A master deed is the document that creates the condominium. Also referred to as the condo declaration, the master deed describes the condominium and its elements. It also lists permanent mandates for the condominium’s operation.
A condo unit is the air space between the perimeter walls and between structural elements attached to the unit, such as a balcony or deck. The master deed may assign to a unit spaces that aren’t attached, such as parking spots.
Unit owners have shared interest in common areas, also known as common elements, which are the public spaces and things that benefit all of the unit owners. Land, lobbies, recreation areas and such structures as basements and roofs are examples of common elements.
Limited Common Elements
A limited common element is a common area that benefits a single owner or a limited number of owners, to the exclusion of the other owners. Limited common elements are considered appurtenances that "run with the property" -- that is, use of the element is part of the property and it stays with the property no matter who owns it. Some plumbing is a limited common element. Although it's part of the building, which is a common element, it terminates in individual units. Each termination point benefits a specific owner, to the exclusion of other owners. The other owners benefit from their own termination points.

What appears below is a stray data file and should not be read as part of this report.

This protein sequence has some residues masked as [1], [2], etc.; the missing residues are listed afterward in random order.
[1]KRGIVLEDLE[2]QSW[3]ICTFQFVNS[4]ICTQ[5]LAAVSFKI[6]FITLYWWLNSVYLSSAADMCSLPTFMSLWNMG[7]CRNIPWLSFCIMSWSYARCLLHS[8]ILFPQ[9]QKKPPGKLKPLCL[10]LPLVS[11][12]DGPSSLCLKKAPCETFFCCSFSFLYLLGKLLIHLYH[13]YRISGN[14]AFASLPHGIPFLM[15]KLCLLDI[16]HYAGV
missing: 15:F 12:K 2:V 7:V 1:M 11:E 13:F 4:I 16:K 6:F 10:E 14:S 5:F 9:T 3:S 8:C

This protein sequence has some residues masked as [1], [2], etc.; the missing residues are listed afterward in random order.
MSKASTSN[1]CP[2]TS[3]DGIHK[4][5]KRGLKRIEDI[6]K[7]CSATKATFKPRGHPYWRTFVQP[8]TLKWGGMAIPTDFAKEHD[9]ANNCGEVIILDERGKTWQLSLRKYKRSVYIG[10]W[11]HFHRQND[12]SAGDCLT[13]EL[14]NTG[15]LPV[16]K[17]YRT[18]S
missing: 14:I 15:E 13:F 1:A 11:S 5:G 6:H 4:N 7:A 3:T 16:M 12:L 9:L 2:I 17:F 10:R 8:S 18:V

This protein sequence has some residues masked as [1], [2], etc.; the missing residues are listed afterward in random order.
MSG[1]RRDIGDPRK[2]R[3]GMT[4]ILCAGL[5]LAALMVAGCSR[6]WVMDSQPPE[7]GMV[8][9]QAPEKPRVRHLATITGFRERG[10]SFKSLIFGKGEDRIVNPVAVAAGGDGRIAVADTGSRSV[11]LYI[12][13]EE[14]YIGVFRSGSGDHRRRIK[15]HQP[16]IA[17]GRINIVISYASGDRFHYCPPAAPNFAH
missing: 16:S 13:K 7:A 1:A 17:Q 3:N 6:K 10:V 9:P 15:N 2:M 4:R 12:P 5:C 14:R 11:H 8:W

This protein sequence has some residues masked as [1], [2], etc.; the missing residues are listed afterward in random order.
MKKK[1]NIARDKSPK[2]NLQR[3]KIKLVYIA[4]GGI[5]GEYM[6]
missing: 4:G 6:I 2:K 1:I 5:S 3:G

Responsibility for Limited Common Elements
Responsibility for maintaining limited common elements is determined by state law and by the master deed and other condominium documents that outline the building's or complex's rules and regulations and the restrictions the community association places on individual units. Generally speaking, the portions of the plumbing system that carry water throughout the building are common elements. As such, they are the association's responsibility. Termination points, such as faucets and washing machines, and the pipes that carry water from the common-element plumbing to the termination points, are usually the owner's responsibility.